Peru really is a hidden gem, from the Amazon to the Andes to the Atacama, full of wonderful food and more wonderful people. Machu Picchu tends to take the spotlight, having been named one of the new seven wonders of the world, but as I find myself constantly in awe at the beauty throughout Peru, I thought it could fill its own list of wonders. The seven wonders of Peru:
1. Of course, Machu Picchu, but not just the famous view of the Huyana Picchu peak, as picturesque as it is. Believe it or not my favorite views here were in all kinds of other directions.
Walking down the same paths Inca ruler Pachacutec once did, looking through the windows so perfectly aligned with the solstice sun. Each rock is exactly sanded to fit into the next, each window sloping in five degrees, all hoisted up the mountain by the Incas and held together by gravity.
The hike in the altitude (even up the three bus stairs) were not the only thing to take my breath away. Reaching the top in time to see the rays of the sun rise above the mountains made waking up before five completely worth it.
2. The turquoise lagunas in the mountains of Huaraz
The glacier melt forms pools of this brilliant blue hue. After hours of hiking through mountain landscapes and past waterfalls to Laguna 69, why was I the only one who wanted to swim?
3. The marvels of the Amazon Rainforest
The Amazon contains over half the world’s rainforest, and thousands upon thousands of plant and animal species. It was incredible to get a taste of its richness in Iquitos, but also reminder of where our changing climate hits hard.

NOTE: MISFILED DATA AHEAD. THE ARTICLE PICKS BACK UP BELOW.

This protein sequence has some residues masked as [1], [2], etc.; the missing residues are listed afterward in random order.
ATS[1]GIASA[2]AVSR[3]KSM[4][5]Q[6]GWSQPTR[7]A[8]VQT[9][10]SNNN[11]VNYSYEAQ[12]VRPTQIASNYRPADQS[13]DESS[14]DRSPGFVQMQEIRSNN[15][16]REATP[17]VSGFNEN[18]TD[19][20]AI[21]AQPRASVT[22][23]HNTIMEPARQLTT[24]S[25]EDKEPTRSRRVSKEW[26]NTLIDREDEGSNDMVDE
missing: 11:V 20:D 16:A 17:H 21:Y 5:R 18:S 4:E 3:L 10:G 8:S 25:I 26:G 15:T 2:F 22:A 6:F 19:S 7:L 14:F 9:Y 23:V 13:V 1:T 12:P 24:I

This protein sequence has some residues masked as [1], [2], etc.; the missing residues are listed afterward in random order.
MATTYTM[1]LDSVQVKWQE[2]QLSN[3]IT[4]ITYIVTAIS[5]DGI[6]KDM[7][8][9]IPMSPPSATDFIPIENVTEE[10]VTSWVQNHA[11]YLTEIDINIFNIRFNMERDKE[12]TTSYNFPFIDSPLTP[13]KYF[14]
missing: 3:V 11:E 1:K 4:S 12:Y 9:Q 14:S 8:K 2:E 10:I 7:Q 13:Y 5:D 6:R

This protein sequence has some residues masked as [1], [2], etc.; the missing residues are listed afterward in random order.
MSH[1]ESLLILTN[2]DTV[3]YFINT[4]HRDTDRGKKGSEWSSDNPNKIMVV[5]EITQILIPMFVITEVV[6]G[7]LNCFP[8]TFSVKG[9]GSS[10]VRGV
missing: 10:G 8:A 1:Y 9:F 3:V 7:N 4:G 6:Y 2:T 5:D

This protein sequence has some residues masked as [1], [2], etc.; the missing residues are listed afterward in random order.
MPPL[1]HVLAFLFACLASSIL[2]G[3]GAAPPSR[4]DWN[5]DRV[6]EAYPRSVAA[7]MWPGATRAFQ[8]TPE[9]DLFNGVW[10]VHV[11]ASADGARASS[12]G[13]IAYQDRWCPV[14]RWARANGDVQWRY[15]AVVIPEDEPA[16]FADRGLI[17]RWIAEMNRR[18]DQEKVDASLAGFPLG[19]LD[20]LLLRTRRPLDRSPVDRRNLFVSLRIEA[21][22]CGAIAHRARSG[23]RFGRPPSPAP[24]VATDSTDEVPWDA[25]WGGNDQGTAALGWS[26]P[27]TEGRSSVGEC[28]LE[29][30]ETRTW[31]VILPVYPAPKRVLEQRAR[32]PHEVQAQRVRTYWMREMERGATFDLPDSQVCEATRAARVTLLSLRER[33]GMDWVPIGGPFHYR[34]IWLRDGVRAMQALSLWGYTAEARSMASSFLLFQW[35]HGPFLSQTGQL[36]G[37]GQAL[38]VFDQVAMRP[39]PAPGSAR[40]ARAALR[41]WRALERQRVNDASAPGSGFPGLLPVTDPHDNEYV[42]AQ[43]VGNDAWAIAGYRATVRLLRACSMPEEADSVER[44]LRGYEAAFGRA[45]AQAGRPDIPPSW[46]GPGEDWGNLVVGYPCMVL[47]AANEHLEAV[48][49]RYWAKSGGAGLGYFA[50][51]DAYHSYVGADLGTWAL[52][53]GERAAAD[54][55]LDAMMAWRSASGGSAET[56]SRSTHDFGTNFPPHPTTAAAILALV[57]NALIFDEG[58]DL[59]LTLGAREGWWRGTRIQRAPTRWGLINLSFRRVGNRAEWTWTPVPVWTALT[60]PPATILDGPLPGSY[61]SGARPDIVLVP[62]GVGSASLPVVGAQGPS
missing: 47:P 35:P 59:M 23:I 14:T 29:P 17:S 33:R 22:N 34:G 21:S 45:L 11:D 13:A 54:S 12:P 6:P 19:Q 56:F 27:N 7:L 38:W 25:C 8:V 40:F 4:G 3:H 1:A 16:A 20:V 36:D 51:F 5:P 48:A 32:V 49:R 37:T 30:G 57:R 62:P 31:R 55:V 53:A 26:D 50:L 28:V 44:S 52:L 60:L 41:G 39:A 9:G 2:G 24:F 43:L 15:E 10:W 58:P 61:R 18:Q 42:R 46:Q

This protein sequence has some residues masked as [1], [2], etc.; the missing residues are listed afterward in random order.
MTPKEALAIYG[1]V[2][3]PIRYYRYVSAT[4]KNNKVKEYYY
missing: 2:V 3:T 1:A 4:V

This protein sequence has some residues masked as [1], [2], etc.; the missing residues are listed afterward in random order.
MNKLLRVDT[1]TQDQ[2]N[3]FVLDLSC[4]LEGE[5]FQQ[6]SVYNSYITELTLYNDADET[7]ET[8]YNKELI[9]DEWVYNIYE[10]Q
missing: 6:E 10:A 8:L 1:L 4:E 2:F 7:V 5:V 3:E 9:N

Our tour guide Rey clearing the way with his machete. From this tangle of vines he finds branches with drinkable water, sloths and monkeys hiding a hundred feet away, and the exact spot to turn off our flashlights to see the glow of bioluminescent mushrooms in the pitch black of night. Want to see a caiman crocodile? He’ll pluck one out of the water for you. And he’ll make sure the piranhas you catch don’t eat you.
4. That this oasis is not a mirage
Huacachina, outside the city of Ica, is a naturally formed oasis, although the water is now pumped into the lake in the middle. Legend has it that a mermaid in the lake takes one man every year.
Even more awesome is the Atacama desert surrounding the oasis, where a dune buggy takes you on a mildly terrifying roller coaster ride through the dunes, and comes to collect you and your sandboard after sliding down. This alone might be worth the trip to Peru.
5. Who came up with these awesome park ideas?
Monkeys, leopards, and kangaroos of Parque de las Leyendas hop around by day, and the fountains of Parque de la Reserva put on a show by night. On a run I found that all the parks overlooking the ocean connect to one another through Miraflores. Parque Kennedy’s hundreds of cats are within petting distance as we snack on smoothies and papas fritas at La Lucha. As cloudy as the city is sometimes, these parks make Lima shine with color.
6. The floating islands of Lake Titicaca
The Uros islands float on the largest lake in South America, and the highest navigable one at 12,500 feet (3,800m) in elevation. The islands are made of floating reeds and are squishy to step on. This one is home to five families.
There are around 40 of these islands on the lake. The Uru people who live here make and sell beautiful embroidery representing everyday life and traditions dating back before the Incas. Though they are no longer necessary to escape from dangers, the islands can still hoist up the anchors and float away from annoying neighbors.
7. The ancient city of Cusco
Cusco was once the capital and center of the Incan empire, and was taken over in 1534 by conquistadores led by Francisco Pizarro. The Spanish built their churches on Incan temples and houses on Incan foundations. This is why the lower levels of buildings are stones tightly fitted together, and upper levels have beautiful Spanish balconies added on in the next era.